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Now is the Winter
Published on Saturday, 13 August 2011
3

3 stars

Assembly Hall (venue website)
Theatre
4-29 Aug, 12:30pm-1:30pm
Reviewed by Ellen Macpherson

 Family-friendly. Suitable for all ages.

Richard III is a bold choice to make, when picking which of Shakespeare’s great plays to convert to a one-man – or on this case one-woman – show. In typical Shakespearean style, there are a lot of characters with the same name (specifically, Edward) and too many noble titles to count. It’s challenging to keep up with even a straightforward and traditional production of the play, but when many of these characters aren’t physically in the production, it’s even harder to keep track.

Helen McGregor is set the mammoth task of playing Bess, a loyal servant to Richard III – who narrates and gives her opinions on the events surrounding her boss’s Machiavellian rise to power. And she is brilliant. Though I have my reservations about the production as a whole, I cannot deny that McGregor gives a stellar and captivating performance. The show is essentially a one-hour monologue, written in Shakespearean dialect, delivered with finesse and conviction – and McGregor even manages to do it while preparing actual food!

Sadly, the brilliance of McGregor’s performance cannot overcome some difficulties with the script. The programme does mention that it “does not aim to be a potted retelling of Shakespeare’s original play,” and really, I’d never expected it to be. Indeed, seeing the narrative from the perspective of the everyday woman was refreshing; I think sometimes people forget that Shakespeare wrote for the masses rather than just the elites. Bess is a gossipy, average lady, and I think that resonated with a lot of the audience.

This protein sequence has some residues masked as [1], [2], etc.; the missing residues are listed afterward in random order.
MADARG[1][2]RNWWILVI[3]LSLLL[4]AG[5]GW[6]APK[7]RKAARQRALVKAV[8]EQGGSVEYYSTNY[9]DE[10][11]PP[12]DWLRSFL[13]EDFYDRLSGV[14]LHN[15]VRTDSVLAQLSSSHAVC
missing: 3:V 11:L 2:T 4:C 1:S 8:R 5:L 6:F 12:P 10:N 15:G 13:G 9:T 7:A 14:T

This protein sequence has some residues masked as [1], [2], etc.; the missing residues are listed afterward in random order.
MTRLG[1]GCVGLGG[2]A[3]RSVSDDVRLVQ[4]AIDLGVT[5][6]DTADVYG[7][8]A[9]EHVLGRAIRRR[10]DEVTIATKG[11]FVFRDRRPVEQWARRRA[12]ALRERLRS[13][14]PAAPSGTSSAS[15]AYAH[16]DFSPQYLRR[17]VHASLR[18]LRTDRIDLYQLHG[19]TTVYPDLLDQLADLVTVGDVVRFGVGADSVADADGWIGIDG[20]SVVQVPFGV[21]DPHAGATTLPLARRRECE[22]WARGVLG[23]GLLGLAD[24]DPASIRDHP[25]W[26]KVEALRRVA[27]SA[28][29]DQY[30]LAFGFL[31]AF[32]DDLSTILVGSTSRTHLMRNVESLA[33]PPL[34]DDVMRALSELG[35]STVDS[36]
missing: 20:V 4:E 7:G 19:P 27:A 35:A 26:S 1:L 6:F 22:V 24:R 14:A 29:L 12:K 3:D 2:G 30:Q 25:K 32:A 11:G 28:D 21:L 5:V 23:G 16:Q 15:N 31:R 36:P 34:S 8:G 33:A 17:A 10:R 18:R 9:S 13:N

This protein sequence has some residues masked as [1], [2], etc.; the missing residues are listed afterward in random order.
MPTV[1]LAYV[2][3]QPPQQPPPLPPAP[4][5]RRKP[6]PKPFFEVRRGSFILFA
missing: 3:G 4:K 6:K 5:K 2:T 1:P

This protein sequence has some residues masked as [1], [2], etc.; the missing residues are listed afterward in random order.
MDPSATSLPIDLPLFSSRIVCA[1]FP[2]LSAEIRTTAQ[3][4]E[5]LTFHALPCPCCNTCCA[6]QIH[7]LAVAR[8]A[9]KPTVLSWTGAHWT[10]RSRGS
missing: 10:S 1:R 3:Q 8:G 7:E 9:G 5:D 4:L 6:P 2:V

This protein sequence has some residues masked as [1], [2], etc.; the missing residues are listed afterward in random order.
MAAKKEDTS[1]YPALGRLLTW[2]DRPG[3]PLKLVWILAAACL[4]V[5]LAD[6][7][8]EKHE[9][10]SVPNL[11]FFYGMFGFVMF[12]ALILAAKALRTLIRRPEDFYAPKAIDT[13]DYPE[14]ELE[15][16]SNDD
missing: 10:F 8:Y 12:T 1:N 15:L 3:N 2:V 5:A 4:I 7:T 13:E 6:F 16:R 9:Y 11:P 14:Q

However, in striving to retell the story from a sole perspective of a lower-class woman, it misses a whole dimension. Bess does, at times, imitate other characters in an attempt to recreate a certain scene, but instead of being endearing, I found it rather confusing. And I’ve read Richard III! For a viewer that isn’t familiar with the original work (however rare that viewer might be), it might make no sense whatsoever. Going right down to just one character may be a cut too far; if Bess were used as a narrator in a bigger play, perhaps she would have been an absolute gem that you’d remember for years to come.

On a more positive note, the play certainly achieves its aim to provide a different perspective. When Richard III was originally written, it was quite the propaganda piece at a time when anti-Richard sentiment was rife in society. This play successfully spins that perception on its head, providing a fairly positive view of the King. It’s thought-provoking, whether you agree with it or not.

If you’re quite familiar with Richard III, you’ll definitely enjoy watching the work from a different perspective. If you haven’t read it in years – or not at all – I fear you may end up confused. But still, it’s worth seeing for McGregor’s performance alone. The play is, at the very least, a lovely nod to the everyman (or woman) that seems to know everything... and that’s always been my favourite of Shakespeare’s plot devices.

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